8. I’ve been thinking about number 9 a lot, as I hear about people losing their retirements. It seems like if you’re going to need your money in the next 5 years, it shouldn’t be in the stock market at all!

  9. v dekam says:

    i’ve been hearing that alot, that if you don’t need the money, don’t worry, but if you need it sooner than 5 years to not put it in stocks.
    my kids are currently in college and had all their money in a Vanguard index fund. they need it over the next few years but i already missed the best time to pull it out and set it somewhere else, so do i bide my time and hope it recovers a little and then take it out, or do I cut our losses (really theirs)and take it out now.
    BTW: this is their money from summer work etc, not what we contribute for them. we pay 1/2 and they pay 1/2, except any scholarships etc they receive go toward their half.

  10. Mike P says:

    Love #1. That’s the biggest thing I tell everybody. Most of what you hear on the news is biased in some way or other (even if its just biased in favor of sensationalizing everything).

    Submitted the post to Tip’d incase anybody wants to vote for it :)


  11. onaclov says:

    I almost pulled a bunch of money out of the stocks in my 401K last week, (expecting even BIGGER losses), but fortunately I didn’t, I’m still no where near where I was, but if I would have pulled then I would be doing worse then I am now. Thank you Simple Dollar for helping me keep my head on straight.

  12. Roger says:

    @Beth: As long as you keep up the 401(k) contributions and other regular investments, you (and I and all the other ‘automated paycheck schmucks’) have about as good a chance as getting in on the market bottom as everyone trying to play ‘time the market’. Probably even better ;)

    Great advice, all important points that people seem to forget when things start to get a little wonky in the financial sphere. I’m hoping that the gains on Monday will remind everyone that (a) things are unpredictable in the short run, (b) pulling your money out of the market can cause you to miss the gains when (not if) the market resumes its slow upward climb, and (c) trying to time the market and figure out how it will react is difficult even for professionals (compare Jim Cramer’s prediction to where we actually are, here on Tuesday night). Be calm, stay invested (with money you don’t need for five, or even ten years), and you will be alright.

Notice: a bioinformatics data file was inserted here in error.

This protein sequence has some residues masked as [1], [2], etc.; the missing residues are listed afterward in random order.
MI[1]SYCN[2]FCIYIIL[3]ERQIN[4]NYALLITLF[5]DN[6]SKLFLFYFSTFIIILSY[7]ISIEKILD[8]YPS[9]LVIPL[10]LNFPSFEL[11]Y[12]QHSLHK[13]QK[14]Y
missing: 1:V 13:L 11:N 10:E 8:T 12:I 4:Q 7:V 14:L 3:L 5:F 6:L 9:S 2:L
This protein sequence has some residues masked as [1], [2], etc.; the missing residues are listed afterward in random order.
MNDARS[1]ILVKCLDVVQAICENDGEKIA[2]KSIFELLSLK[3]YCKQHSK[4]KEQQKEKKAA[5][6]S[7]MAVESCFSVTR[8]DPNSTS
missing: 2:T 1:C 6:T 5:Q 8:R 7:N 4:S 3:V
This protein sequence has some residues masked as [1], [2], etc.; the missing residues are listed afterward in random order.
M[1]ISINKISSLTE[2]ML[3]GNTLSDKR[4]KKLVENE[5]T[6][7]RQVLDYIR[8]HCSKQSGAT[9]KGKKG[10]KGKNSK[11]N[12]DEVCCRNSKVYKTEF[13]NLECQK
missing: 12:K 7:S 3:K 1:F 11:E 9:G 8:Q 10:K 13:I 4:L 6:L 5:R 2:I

13. Rick says:

    These are all good points, but I have a better idea. Don’t let your worth be found in money. If your worth and your emotional attachment is found solely in your money and your possessions, when you lose these, you lose your worth.

    As a Christian, I find my worth in God. God never changes. Many are probably familiar with the verse Matthew 6:19-21:

    19 Don’t store up treasures here on earth, where moths eat them and rust destroys them, and where thieves break in and steal. 20 Store your treasures in heaven, where moths and rust cannot destroy, and thieves do not break in and steal. 21 Wherever your treasure is, there the desires of your heart will also be.

    Even if you’re not a Christian, it would still be beneficial to derive your sense of self-worth from something other than money, something lasting. Maybe your family, your children. Maybe your friends. But don’t depend on money, but as we’ve seen the past several weeks, this is not something we can depend on. If we do this, we will remain completely calm in a turbulent market, because the market doesn’t even matter anymore.

  14. your Friendly Neighborhood Computer Guy says:

    Stay away from pundits – great all-around advice to stay sane and balanced in this spin-crazy world!

  15. Alisa says:

    Great Advice! I agree with all 10 of your steps. The only challenge is that… sometimes… your emotions can override any and every criteria you may have developed when things were calm. It’s like you just through all sense of (what you thought was very sound and calculated) reasoning out of the window and make investment choices that you soon come to regret. I’m new on my investment journey and learning so much about staying calm in the midst of the storms. Great Post!

  16. Frugalchick says:

    As for #10, it’s a good advice but for the life of me, I just can’t do it! I have to check my balances every morning or I’d feel weird.

  17. urbantux says:

    I can see where fear can take over, especially for those who are close to retirement, I am still in my twenties and have more than adequate time to make up my losses as the market rises and falls, but people who are close to retirement can’t afford to lose 35% like I did…

    tux – http://mymoneymylife.wordpress.com

  18. Dina says: